For nearly two decades, Dr. Neal Hermanowicz has led the movement disorders program at the University of California’s Irvine campus, where he earns more than $380,000 a year in salary and bonuses. The widely respected expert on Parkinson’s and Huntington’s diseases adds to his income by consulting for drug companies.
In recent years, internal audits at the university’s Irvine and San Francisco campuses have both found that, of a sample of health science faculty, about one-quarter weren’t disclosing all of their outside income. ProPublica’s investigation and the audits show that campus administrators fail to monitor or enforce the rules adequately, and that they rarely penalize violators — a testament, critics say, both to the power of tenured faculty and the university’s desire to accommodate pharmaceutical companies that fund academic research. The underreporting at the UC campuses contrasts with the increase in researchers’ disclosures of potential conflicts in academic journals.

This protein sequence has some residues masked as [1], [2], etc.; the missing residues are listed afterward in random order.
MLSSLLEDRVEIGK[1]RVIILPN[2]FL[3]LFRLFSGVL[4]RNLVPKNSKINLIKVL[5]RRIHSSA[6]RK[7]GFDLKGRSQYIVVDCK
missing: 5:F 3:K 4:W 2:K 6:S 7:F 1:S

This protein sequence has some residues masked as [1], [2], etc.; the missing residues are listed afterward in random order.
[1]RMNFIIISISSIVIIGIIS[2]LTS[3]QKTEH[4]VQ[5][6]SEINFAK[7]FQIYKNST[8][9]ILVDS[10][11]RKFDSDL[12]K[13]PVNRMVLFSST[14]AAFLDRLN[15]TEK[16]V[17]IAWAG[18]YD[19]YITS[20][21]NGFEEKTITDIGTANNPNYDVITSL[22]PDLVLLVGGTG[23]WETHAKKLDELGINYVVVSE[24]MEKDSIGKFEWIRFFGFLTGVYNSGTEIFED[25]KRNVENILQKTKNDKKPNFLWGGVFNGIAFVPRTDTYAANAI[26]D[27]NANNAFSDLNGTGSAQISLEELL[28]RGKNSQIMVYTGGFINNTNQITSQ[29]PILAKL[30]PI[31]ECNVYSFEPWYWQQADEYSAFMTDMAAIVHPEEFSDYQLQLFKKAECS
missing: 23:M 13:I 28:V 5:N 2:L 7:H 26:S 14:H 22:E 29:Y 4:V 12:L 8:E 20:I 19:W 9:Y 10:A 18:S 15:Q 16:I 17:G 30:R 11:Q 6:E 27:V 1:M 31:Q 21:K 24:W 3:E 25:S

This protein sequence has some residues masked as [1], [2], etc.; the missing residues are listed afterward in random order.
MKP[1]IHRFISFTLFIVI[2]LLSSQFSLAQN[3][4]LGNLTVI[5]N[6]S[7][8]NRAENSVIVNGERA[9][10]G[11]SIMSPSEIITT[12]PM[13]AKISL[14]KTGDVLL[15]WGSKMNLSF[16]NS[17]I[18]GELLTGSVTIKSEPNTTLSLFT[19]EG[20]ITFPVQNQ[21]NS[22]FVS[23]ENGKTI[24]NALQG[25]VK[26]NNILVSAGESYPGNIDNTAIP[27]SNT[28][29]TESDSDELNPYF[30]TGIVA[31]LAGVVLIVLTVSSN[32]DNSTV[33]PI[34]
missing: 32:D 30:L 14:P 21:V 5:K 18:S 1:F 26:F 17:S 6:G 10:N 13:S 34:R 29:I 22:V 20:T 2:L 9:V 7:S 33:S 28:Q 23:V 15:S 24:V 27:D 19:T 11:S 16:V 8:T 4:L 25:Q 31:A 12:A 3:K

After Nuplazid hit the market, reports of deaths associated with the drug surged. “It’s a very high number” of deaths, said Diana Zuckerman, president of the National Center for Health Research. While it’s difficult to determine why there are so many fatalities, she said, the drug’s benefit isn’t worth the risk. In hundreds of cases, patients’ hallucinations, which are supposed to subside with the drug, were instead aggravated.
Some faculty members do take pains to comply with the university’s policy on outside income. Dr. Anjay Rastogi, a professor and clinical chief of nephrology at UCLA medical school, meticulously tracks all payments he receives from industry in a centralized spreadsheet — and remits the required portion, which he said funds academic enrichment, teaching or research.
“We need to disclose everything, I disclose more rather than less,” he said. “In my opinion, it’s fair that we help the university, and they help us as well.”
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